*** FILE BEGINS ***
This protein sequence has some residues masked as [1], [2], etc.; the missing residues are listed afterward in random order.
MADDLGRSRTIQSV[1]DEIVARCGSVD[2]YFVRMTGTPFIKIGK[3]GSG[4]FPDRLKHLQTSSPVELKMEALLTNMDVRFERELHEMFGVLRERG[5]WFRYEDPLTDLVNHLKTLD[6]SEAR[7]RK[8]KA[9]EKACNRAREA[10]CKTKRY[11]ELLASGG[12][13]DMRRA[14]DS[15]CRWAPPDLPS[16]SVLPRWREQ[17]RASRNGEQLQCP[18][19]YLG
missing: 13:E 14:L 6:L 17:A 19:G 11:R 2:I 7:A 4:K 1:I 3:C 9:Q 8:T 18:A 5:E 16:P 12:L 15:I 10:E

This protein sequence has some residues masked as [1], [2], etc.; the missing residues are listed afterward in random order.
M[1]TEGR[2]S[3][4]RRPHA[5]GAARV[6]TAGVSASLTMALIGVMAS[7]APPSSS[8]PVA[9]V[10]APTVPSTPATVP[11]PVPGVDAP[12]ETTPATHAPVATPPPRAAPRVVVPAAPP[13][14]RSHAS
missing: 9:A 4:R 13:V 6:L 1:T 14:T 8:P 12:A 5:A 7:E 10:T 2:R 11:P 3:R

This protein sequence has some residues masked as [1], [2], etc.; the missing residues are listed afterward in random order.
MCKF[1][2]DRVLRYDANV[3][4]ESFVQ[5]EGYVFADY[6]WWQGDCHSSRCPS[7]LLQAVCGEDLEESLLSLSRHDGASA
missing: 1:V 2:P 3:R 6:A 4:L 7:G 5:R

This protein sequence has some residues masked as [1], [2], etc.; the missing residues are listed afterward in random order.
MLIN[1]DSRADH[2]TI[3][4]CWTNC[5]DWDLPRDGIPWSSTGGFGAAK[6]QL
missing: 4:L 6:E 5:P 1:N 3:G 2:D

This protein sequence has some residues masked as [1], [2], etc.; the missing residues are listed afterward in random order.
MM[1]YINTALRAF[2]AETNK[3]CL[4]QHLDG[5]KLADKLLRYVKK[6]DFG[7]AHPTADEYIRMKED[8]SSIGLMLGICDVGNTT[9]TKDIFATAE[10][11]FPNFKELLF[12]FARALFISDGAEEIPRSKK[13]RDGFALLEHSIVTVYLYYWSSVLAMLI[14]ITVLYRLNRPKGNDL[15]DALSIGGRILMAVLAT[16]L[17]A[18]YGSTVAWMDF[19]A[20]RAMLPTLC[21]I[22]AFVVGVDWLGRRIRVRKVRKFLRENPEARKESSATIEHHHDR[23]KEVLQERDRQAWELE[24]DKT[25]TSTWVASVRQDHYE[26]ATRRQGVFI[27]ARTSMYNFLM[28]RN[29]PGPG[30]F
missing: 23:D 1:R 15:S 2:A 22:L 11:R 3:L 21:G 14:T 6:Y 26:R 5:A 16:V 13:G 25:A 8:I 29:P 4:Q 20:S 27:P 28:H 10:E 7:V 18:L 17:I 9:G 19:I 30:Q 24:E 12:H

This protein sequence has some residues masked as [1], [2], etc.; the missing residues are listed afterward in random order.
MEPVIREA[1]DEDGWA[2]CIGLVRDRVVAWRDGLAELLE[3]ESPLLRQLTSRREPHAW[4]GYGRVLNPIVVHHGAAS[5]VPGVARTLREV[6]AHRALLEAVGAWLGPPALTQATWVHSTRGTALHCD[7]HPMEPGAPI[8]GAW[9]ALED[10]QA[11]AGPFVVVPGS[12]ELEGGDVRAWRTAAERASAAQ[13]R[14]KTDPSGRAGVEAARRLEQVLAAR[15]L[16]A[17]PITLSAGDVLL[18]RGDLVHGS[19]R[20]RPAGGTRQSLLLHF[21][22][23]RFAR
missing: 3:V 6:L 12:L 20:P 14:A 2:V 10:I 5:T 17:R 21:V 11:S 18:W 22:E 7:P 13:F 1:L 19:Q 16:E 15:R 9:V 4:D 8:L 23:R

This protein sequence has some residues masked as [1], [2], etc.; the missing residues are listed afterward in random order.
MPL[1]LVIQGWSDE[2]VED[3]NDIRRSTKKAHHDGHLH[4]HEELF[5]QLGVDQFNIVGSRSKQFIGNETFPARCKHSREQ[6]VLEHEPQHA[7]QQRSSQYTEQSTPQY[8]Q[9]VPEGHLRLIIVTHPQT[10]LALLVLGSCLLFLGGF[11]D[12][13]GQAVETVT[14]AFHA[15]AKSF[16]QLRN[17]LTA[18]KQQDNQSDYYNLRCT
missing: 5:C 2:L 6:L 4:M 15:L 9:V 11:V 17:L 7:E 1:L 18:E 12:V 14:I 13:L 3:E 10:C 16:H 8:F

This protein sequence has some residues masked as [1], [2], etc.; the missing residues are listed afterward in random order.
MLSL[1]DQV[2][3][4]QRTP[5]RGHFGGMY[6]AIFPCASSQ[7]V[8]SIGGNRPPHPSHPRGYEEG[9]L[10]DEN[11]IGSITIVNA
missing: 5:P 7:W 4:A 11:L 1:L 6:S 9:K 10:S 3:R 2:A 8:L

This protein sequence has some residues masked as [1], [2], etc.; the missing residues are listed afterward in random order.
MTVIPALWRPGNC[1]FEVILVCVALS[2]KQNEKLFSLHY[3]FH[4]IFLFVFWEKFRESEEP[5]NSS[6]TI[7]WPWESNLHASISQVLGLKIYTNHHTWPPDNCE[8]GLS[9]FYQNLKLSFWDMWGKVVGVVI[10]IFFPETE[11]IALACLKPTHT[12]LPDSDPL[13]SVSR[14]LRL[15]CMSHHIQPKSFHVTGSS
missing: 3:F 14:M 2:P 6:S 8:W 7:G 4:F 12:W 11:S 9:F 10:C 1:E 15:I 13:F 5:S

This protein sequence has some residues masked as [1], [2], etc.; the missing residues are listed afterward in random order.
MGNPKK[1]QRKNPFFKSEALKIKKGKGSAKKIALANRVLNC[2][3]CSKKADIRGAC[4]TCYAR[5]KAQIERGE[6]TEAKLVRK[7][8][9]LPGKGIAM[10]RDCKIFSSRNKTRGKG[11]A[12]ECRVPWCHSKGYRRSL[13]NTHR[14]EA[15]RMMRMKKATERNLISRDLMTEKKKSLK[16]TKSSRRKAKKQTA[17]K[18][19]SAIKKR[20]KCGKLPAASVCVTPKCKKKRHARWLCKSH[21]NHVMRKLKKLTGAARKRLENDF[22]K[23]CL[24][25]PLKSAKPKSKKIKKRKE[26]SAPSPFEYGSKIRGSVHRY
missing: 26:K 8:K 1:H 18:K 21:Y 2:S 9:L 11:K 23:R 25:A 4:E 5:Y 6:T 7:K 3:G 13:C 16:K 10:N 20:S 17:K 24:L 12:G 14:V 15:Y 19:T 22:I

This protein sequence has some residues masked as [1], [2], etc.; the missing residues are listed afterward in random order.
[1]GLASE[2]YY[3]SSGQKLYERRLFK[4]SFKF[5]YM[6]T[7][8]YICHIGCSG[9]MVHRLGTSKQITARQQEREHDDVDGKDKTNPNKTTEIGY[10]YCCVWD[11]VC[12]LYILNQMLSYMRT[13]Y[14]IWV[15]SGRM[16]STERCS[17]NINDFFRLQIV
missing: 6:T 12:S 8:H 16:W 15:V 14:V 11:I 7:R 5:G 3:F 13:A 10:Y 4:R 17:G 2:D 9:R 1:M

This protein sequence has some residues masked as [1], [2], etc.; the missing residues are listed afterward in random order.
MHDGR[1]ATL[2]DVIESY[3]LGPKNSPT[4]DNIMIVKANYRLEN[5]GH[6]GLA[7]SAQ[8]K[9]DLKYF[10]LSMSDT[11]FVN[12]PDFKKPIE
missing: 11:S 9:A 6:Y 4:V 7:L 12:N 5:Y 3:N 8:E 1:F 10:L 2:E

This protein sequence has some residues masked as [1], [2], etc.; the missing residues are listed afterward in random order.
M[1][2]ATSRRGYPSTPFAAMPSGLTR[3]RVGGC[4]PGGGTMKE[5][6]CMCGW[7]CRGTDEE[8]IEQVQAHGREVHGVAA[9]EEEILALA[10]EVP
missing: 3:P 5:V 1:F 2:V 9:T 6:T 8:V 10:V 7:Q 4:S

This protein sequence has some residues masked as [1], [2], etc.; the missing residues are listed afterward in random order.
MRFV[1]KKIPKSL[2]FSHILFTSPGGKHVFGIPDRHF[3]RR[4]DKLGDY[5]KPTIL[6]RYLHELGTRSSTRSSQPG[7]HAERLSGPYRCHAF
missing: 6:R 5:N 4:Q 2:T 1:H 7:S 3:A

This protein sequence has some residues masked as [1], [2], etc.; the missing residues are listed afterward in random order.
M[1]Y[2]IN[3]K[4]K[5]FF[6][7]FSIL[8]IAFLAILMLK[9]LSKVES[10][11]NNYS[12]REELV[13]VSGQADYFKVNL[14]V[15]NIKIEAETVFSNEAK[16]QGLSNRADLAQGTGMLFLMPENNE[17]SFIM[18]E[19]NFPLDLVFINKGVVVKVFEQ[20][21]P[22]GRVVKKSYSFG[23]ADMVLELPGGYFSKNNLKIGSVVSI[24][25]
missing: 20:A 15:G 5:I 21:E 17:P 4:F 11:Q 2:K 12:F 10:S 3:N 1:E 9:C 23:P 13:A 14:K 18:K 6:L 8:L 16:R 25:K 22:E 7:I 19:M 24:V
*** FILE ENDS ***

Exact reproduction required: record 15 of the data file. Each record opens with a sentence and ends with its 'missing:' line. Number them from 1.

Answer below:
This protein sequence has some residues masked as [1], [2], etc.; the missing residues are listed afterward in random order.
M[1]Y[2]IN[3]K[4]K[5]FF[6][7]FSIL[8]IAFLAILMLK[9]LSKVES[10][11]NNYS[12]REELV[13]VSGQADYFKVNL[14]V[15]NIKIEAETVFSNEAK[16]QGLSNRADLAQGTGMLFLMPENNE[17]SFIM[18]E[19]NFPLDLVFINKGVVVKVFEQ[20][21]P[22]GRVVKKSYSFG[23]ADMVLELPGGYFSKNNLKIGSVVSI[24][25]
missing: 20:A 15:G 5:I 21:E 17:P 4:F 11:Q 2:K 12:F 10:S 3:N 1:E 9:C 23:P 13:A 14:K 18:K 6:L 8:L 16:R 25:K 22:E 7:I 19:M 24:V